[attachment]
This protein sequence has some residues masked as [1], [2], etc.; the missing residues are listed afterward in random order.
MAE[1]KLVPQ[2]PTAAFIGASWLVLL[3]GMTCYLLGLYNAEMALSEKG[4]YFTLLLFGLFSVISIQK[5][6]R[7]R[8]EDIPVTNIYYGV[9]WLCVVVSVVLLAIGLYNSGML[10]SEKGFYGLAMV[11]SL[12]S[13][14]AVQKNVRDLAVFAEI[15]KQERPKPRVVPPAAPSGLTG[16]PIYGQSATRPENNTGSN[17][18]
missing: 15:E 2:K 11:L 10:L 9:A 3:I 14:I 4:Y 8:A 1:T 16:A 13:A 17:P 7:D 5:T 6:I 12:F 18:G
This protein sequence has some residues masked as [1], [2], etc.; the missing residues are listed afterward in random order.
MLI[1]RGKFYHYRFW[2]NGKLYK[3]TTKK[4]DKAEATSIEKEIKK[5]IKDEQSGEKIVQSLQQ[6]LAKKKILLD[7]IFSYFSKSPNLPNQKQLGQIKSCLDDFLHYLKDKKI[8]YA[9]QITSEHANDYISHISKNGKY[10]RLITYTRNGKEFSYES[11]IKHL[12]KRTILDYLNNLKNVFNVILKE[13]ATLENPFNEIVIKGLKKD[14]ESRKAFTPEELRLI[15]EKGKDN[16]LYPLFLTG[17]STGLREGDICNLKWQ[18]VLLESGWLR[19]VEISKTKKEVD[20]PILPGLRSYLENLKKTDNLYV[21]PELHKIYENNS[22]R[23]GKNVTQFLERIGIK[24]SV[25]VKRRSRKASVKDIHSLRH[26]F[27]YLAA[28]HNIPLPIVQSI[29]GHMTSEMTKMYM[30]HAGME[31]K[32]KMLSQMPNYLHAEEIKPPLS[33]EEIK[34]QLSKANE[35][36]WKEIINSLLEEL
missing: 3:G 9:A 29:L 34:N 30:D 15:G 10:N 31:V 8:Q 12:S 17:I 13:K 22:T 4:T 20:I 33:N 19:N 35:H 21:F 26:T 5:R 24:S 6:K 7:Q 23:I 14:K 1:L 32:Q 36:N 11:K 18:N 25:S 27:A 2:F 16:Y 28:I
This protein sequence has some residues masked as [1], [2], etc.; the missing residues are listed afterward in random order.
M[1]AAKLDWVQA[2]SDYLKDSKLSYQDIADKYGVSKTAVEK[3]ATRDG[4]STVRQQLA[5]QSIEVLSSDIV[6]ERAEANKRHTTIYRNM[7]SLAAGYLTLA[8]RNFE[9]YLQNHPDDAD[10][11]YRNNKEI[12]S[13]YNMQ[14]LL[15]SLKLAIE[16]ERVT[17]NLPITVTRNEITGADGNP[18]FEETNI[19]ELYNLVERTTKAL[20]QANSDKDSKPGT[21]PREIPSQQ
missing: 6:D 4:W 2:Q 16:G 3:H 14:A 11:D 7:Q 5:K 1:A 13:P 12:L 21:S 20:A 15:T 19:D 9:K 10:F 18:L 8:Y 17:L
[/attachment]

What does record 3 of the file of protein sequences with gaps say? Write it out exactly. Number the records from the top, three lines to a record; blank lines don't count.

This protein sequence has some residues masked as [1], [2], etc.; the missing residues are listed afterward in random order.
M[1]AAKLDWVQA[2]SDYLKDSKLSYQDIADKYGVSKTAVEK[3]ATRDG[4]STVRQQLA[5]QSIEVLSSDIV[6]ERAEANKRHTTIYRNM[7]SLAAGYLTLA[8]RNFE[9]YLQNHPDDAD[10][11]YRNNKEI[12]S[13]YNMQ[14]LL[15]SLKLAIE[16]ERVT[17]NLPITVTRNEITGADGNP[18]FEETNI[19]ELYNLVERTTKAL[20]QANSDKDSKPGT[21]PREIPSQQ
missing: 6:D 4:W 2:Q 16:G 3:H 14:A 11:D 7:Q 5:K 1:A 13:P 12:L 21:S 20:A 15:T 19:D 9:K 10:F 18:L 8:Y 17:L